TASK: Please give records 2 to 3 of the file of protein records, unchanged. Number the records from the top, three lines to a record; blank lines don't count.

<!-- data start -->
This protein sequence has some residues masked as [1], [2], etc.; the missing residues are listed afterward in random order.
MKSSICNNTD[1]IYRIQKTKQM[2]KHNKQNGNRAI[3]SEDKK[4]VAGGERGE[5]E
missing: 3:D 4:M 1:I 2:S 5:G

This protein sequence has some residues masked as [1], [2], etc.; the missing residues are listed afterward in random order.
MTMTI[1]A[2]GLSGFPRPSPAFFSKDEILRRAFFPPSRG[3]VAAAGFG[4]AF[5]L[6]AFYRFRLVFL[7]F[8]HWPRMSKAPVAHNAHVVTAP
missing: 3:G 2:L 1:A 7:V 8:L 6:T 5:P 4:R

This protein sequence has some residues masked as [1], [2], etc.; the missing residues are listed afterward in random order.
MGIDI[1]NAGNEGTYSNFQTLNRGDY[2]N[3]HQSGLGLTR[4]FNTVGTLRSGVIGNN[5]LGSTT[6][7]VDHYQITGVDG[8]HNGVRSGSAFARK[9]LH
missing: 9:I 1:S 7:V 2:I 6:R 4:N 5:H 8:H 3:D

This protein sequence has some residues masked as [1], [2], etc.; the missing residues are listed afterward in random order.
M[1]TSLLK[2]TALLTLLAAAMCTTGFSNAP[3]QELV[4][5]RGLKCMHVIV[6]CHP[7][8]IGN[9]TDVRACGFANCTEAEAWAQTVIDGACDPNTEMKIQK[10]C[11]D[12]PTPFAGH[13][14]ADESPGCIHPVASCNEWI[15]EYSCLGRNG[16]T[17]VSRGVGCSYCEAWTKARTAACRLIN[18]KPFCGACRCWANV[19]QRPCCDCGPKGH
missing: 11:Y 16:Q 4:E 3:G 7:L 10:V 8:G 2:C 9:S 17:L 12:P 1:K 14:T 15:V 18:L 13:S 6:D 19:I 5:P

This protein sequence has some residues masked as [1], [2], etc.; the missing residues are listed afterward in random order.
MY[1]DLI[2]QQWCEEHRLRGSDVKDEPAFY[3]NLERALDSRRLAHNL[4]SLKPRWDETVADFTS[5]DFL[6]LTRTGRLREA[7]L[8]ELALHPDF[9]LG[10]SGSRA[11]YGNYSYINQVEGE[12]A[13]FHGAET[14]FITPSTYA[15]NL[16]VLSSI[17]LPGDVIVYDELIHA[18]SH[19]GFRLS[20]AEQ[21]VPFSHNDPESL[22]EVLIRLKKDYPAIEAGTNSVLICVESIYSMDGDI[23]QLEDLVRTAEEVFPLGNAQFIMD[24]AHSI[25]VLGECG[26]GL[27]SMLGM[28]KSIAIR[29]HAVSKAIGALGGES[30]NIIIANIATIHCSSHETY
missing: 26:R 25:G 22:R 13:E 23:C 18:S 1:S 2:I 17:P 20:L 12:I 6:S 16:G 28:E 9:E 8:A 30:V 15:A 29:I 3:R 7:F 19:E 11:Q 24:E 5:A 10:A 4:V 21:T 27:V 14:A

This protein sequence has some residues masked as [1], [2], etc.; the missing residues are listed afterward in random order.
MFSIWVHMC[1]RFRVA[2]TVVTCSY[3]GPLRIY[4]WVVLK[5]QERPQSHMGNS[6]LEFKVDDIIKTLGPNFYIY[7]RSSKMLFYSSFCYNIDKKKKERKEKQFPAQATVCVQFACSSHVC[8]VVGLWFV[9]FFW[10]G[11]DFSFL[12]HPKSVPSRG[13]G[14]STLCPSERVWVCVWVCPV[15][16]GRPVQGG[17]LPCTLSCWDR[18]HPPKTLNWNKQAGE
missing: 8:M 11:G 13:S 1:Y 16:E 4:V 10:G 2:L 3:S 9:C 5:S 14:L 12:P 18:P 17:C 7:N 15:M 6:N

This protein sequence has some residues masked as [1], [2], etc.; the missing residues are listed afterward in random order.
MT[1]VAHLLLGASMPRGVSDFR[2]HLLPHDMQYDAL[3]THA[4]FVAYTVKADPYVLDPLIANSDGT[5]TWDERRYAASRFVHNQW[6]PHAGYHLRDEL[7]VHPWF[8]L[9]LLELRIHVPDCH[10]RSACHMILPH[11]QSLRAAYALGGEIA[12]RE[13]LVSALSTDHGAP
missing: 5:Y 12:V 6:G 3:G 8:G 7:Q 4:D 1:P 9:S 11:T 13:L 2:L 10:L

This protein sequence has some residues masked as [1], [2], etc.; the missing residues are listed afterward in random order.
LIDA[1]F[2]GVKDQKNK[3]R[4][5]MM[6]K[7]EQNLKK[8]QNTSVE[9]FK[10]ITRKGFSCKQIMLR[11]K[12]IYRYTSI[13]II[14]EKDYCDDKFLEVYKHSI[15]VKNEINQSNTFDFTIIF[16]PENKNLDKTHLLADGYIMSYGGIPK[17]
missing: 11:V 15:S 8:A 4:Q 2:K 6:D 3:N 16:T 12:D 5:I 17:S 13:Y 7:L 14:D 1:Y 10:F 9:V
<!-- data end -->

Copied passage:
This protein sequence has some residues masked as [1], [2], etc.; the missing residues are listed afterward in random order.
MTMTI[1]A[2]GLSGFPRPSPAFFSKDEILRRAFFPPSRG[3]VAAAGFG[4]AF[5]L[6]AFYRFRLVFL[7]F[8]HWPRMSKAPVAHNAHVVTAP
missing: 3:G 2:L 1:A 7:V 8:L 6:T 5:P 4:R

This protein sequence has some residues masked as [1], [2], etc.; the missing residues are listed afterward in random order.
MGIDI[1]NAGNEGTYSNFQTLNRGDY[2]N[3]HQSGLGLTR[4]FNTVGTLRSGVIGNN[5]LGSTT[6][7]VDHYQITGVDG[8]HNGVRSGSAFARK[9]LH
missing: 9:I 1:S 7:V 2:I 6:R 4:N 5:H 8:H 3:D